• Expat

        Great reply. You can’t compare crying due to profound neglect to a few minutes of crying because it is nap time and mommy isn’t going to play that game, thank you very much. She knows better than to let baby call all of the shots.
        Some new moms read -no CIO- and let the baby drive them nuts, determining its own schedule, eating at night at 12 months, etc.
        A newborn gets to call the shots, but after a couple of months, that’s gotta end to some degree.

        • Young CC Prof

          Exactly! There’s a difference between letting a baby scream for hours without even trying to help versus letting a baby fuss for a few minutes to see if he calms down on his own. (Or, if you’re really overwhelmed, letting the baby cry for a few minutes while you step into the other room to take a deep breath and drink some cold water.)

          • Dr Kitty

            Absolutely.
            “Your baby must never, ever be left alone to cry” is the WORST advice you can give to the stressed, tired, frustrated, sleep deprived and slightly unhinged parents of a colicky infant.

            They have to be told that if they are losing it, they can put the baby in a safe place (i.e. Crib), close the door, go to another room or out into the garden for 15 or 20 minutes in order to pull themselves together and that this is the safe, responsible parenting choice.

            Because crying for 20 minutes alone in a crib is much, much less likely to cause brain damage than being shaken or hit.

  • SkepticalGuest

    I get your overall point here, but I don’t see how a family bed necessarily means the kids can’t detach or the parents won’t let go. We co-sleep with our 3-year-old, not because some AP guru says we must, but because it works best for our family. And yet we still try to teach him how to be as independent as he can be…how to pour himself a drink, cut his food up with a knife, clean up his dinner dishes, dress himself, put his clothes away, pick up his toys, unpack his backpack from school, etc. In other words, age-appropriate independence.

    I couldn’t care less if others cosleep or use cry-it-out or whatever other strategies there are. This is what works for us. But I do care when an assumption is made that everyone who cosleeps is a helicopter mom who can’t let go of her child.

  • Busbus

    I haven’t posted so far, but I’ve been following this blog for a while. I just wanted to say that I really appreciate the discussions about parenting choices and behaviors, including breastfeeding, AP etc. I like the emphasis on not participating in “competitive mothering”, and I like looking at the actual science behind some of the things that AP-advocates, lactivists etc. promote. I am from Europe originally, and there *is* something very strange going on around mothering in the US. It is much more stressful to be a mother here than it was in my home country. Where I am from, “do what works” seems to be a much more common opinion, and there is no competition on who can make the most sacrifices. Here, it almost seems like you have to adopt a “label” as soon as you are pregnant, so that you have a group you can identify and with and that will make you feel like you are “one of them”. Maybe it has something to do with the general lack of support for mothers?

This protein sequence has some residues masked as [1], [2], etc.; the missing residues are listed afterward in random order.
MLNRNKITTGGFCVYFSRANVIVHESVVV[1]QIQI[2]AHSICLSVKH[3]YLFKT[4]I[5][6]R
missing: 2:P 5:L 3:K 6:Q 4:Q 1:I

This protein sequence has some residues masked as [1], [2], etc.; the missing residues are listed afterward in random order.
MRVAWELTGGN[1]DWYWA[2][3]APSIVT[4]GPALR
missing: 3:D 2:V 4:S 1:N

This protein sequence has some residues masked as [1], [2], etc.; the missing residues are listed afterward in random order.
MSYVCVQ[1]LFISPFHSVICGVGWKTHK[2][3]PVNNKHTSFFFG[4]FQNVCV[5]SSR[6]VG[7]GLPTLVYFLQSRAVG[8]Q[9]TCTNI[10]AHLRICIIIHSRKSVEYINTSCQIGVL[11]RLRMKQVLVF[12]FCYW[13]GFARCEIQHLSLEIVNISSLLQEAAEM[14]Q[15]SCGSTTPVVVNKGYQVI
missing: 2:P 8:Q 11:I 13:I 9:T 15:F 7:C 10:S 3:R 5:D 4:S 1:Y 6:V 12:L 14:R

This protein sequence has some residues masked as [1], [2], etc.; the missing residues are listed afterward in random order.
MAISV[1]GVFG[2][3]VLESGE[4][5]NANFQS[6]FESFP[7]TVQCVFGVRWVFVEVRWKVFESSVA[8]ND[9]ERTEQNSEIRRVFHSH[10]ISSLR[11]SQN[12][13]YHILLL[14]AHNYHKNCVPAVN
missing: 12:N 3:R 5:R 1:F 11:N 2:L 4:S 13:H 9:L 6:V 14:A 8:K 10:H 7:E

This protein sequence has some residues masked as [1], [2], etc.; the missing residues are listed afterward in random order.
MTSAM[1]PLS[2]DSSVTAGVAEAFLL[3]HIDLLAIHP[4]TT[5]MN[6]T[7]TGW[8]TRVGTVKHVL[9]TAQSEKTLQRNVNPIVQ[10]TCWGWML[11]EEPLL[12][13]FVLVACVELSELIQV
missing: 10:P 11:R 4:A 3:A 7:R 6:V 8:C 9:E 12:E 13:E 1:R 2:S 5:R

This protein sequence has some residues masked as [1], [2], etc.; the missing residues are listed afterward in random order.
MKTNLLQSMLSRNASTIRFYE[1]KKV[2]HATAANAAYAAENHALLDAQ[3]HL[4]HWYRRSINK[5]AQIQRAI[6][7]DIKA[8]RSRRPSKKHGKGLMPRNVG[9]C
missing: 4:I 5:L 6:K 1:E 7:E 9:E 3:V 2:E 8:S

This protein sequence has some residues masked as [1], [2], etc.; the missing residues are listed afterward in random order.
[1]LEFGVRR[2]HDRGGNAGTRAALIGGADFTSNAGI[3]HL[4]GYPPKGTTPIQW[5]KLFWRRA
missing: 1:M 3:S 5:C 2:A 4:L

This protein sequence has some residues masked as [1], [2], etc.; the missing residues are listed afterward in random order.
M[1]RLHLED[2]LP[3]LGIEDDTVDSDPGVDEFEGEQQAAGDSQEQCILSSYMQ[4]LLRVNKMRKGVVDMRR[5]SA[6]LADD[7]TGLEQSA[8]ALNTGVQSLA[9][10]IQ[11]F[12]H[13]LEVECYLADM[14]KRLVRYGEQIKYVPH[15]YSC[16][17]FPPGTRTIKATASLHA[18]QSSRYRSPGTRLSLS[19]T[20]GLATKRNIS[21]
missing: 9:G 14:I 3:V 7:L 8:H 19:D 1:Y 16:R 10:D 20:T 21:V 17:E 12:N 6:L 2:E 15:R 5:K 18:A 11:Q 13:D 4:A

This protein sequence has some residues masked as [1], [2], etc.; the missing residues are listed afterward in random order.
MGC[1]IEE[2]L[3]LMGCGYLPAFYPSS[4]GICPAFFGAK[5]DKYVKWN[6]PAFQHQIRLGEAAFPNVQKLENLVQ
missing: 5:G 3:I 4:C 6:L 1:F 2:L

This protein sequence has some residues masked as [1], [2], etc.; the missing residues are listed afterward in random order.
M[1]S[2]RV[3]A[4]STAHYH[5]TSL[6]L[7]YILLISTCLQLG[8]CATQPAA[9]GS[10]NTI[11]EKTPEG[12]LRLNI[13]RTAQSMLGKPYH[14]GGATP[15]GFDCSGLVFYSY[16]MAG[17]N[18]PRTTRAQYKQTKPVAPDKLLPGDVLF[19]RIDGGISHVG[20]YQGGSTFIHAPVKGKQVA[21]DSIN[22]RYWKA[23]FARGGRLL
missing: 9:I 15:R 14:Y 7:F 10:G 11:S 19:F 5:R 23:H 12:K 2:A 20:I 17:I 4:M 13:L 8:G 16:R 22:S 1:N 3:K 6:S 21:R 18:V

• Busbus

      Full disclosure: I very much did the AP thing with my older child. At
      that point I was in Europe, but I was following the parenting boards in
      the US – I knew we were going to move here, and something about the parenting “identities” and ideologies apparently struck a chord in me. But I was still surrounded by others that were much less ideological, and the whole approach to mothering was different – children were generally seen as only one part of your life, not the entirety of your existence. Once we actually lived in the US, I felt more and more suffocated by the whole natural/AP mindset. I started to feel that in a society where there is so much pressure on mothers to be “the best they can be” at all times, mitigate every risk, research every choice etc., the AP crowd – despite their protestations of being unsupported – where really like the poster child for a “good mother”. It started to seem to me that however unrealistically high everybody else sets the bar for what a “good” mother is supposed to do and feel, AP recommendations always go above and beyond and raise the stakes even higher. The attitude of the AP movement as a whole (not necessarily individual mothers) started to remind me very much of the proverbial teacher’s pet – always expecting praise and being miffed by the “unfair” treatment they receive at the hands of other (presumably lesser) mothers.

    • Susan

      . I was thinking the same thing. New motherhood can be a sort of isolating experience probably more so nowadays. Maybe some of the need to identify as AP or FreeRange or who knows what comes from the need I think most of us have, but especially as new moms, to have a community? Saying, I am lonely and isolated and joining a mom’s group is in a way not as ego bolstering as finding your “tribe” of “likeminded mamas”.

      • Busbus

        Yes, that’s what I was thinking.

  • Wren